Dressed in a black-and-white stripped shirt and black trousers, Lehlohonolo " Nolo" Letele oozes confidence.
He sips his tea as he talks about his passion; MultiChoice, which provides premium TV entertainment through its DStv bouquets.
Letele, MutliChoice's chief executive, is widely credited with introducing interactive TV on DStv and the dual-view decoder.
This is his 10th year as chief executive and his achievements have been many, including the Phil Weber Award in 2003.
He adds: "Another success is the Phuthuma Nathi empowerment scheme that gave 15percent ownership in MultiChoice Pay TV to black people. This took place after several years of engaging with top management."
On competition and other new service providers who are entering the market Letele says: "We target all ranges to enable us to keep up with the game.
"We have been introducing new bouquets and making them more affordable, like the R20-a -month bouquet.
"But competition attacks in different ways. Our staff is being offered better packages. This has prompted us to devise other methods to retain our staff, such as paying more attractive salaries."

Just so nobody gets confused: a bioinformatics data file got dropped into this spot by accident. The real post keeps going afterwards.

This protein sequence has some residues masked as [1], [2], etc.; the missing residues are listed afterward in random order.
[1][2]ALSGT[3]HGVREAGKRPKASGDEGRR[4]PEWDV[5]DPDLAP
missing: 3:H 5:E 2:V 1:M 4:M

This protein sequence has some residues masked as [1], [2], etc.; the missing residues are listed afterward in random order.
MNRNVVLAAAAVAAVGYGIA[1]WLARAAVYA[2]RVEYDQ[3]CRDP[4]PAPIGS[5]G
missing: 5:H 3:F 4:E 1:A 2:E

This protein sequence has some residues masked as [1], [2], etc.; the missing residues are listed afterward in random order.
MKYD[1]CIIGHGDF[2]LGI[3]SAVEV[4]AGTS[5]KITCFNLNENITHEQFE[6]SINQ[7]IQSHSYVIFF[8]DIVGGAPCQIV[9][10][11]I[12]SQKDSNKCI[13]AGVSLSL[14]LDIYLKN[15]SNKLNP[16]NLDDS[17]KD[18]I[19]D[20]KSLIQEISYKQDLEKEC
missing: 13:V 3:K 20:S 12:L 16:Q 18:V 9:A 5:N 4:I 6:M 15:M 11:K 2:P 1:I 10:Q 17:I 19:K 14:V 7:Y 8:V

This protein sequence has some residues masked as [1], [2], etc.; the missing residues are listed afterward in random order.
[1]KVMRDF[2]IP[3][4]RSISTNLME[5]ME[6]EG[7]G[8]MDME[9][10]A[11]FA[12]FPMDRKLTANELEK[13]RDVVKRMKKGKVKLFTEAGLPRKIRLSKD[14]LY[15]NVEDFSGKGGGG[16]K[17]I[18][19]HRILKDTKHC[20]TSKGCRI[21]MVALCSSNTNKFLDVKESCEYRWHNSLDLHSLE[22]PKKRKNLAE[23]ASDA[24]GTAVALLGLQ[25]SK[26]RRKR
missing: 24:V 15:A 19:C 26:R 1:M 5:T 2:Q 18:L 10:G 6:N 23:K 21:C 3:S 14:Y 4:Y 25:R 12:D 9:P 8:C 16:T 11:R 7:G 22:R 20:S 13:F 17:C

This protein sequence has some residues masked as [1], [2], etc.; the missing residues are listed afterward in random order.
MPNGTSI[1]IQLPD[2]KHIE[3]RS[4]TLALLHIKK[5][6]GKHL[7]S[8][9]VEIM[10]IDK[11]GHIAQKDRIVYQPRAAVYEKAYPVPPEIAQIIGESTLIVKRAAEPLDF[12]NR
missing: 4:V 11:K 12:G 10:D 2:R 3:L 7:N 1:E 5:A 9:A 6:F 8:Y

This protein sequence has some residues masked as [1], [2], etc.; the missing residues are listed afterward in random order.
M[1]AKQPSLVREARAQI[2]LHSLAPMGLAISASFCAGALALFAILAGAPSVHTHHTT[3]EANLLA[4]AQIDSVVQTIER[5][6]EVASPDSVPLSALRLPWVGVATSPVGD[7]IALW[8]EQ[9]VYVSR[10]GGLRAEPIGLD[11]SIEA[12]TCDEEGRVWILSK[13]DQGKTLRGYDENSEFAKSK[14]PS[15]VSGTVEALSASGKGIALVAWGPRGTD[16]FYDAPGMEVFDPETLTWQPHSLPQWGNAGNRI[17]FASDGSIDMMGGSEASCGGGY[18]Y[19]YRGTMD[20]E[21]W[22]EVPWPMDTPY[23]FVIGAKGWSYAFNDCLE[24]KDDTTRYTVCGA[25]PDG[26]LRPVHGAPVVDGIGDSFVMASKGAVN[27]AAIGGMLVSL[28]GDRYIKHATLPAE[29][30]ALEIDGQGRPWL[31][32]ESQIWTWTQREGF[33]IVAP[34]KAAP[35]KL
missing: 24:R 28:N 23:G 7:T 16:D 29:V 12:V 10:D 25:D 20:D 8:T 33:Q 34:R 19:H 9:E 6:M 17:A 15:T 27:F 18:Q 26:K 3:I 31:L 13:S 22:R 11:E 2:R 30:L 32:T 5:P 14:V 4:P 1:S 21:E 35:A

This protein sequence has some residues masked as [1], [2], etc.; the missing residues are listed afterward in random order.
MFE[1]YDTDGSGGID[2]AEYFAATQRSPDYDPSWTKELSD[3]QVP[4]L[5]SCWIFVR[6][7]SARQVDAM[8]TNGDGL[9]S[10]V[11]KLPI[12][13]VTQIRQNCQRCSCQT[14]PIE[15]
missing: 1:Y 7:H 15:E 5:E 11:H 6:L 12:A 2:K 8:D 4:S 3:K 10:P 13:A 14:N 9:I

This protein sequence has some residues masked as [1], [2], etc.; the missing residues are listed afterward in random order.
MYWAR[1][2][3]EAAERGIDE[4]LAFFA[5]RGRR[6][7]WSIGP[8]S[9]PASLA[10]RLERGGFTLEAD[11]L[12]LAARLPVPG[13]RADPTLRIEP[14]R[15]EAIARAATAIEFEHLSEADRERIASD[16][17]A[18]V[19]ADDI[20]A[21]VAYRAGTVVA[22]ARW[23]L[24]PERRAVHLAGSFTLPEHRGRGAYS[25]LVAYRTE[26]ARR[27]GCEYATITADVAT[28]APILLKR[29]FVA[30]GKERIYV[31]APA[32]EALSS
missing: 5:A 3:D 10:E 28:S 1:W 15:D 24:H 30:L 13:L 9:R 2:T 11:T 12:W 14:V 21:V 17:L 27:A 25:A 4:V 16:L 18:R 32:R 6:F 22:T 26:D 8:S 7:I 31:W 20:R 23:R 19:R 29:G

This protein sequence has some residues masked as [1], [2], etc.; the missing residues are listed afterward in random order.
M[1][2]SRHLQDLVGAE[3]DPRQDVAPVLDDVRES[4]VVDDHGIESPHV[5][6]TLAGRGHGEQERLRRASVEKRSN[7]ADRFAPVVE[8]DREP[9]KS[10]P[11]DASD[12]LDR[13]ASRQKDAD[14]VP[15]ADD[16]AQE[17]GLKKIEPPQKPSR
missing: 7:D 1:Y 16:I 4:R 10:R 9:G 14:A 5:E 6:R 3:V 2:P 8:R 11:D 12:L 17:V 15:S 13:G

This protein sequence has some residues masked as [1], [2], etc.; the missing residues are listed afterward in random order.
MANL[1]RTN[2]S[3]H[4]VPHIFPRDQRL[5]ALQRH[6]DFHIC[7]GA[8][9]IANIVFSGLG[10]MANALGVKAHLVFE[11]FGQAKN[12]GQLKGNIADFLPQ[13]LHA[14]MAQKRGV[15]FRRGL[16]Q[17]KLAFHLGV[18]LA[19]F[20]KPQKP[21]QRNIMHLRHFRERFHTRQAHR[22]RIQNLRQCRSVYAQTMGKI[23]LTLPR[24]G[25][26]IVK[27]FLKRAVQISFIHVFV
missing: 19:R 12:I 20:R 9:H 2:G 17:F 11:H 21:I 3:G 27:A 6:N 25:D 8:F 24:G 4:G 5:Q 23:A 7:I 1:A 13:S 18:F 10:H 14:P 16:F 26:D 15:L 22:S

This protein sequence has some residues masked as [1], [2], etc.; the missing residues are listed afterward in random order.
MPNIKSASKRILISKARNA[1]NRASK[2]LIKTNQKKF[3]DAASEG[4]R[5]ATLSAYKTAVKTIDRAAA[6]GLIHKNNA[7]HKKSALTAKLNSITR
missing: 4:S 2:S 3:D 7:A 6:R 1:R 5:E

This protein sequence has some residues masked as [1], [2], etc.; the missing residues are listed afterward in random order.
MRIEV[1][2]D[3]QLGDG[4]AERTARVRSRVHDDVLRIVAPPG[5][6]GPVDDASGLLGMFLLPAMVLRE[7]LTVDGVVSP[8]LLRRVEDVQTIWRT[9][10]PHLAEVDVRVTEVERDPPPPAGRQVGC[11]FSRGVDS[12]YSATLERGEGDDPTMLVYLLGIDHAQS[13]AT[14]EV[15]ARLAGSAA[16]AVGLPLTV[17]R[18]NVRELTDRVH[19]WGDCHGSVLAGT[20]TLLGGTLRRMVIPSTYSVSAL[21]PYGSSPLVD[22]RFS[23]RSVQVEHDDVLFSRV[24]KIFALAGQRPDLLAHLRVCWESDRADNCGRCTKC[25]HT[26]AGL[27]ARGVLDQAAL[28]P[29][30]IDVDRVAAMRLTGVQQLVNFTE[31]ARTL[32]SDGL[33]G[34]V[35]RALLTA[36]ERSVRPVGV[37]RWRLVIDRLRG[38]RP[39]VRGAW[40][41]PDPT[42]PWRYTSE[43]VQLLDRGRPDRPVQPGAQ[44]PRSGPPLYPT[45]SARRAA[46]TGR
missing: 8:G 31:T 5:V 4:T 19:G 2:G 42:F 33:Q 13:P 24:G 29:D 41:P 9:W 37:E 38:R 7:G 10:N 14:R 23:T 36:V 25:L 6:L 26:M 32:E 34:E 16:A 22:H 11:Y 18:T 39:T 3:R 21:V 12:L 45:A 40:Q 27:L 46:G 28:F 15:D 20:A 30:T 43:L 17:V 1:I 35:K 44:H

Skills shortage has also affected MultiChoice greatly.
He says: "Engineering skills are scarce, though we focus and invest heavily in this field through sponsorships, funding and training programmes.
"Regarding specialised skills such as content, we have to develop these internally.
"Pay TV is a unique niche and has less talent, which creates a major shortage in skills, hence the need to create a pool of talent through various methods."
About MultiChoice's plans for the future he says: "Soon we will have a 24-hour news channel. DStv mobile is one of our soon to be launched products.
"The next generation PVR with high definition is another plan coming very soon and it will have video on demand whereby one can download videos. Our engineering and developer's team keep us well abreast of the technologies."
Letele, joined M-Net in 1990 as manager. He began his career as a broadcasting engineer at the Lesotho National Broadcasting Service. In 1988 he introduced Lesotho's first television service.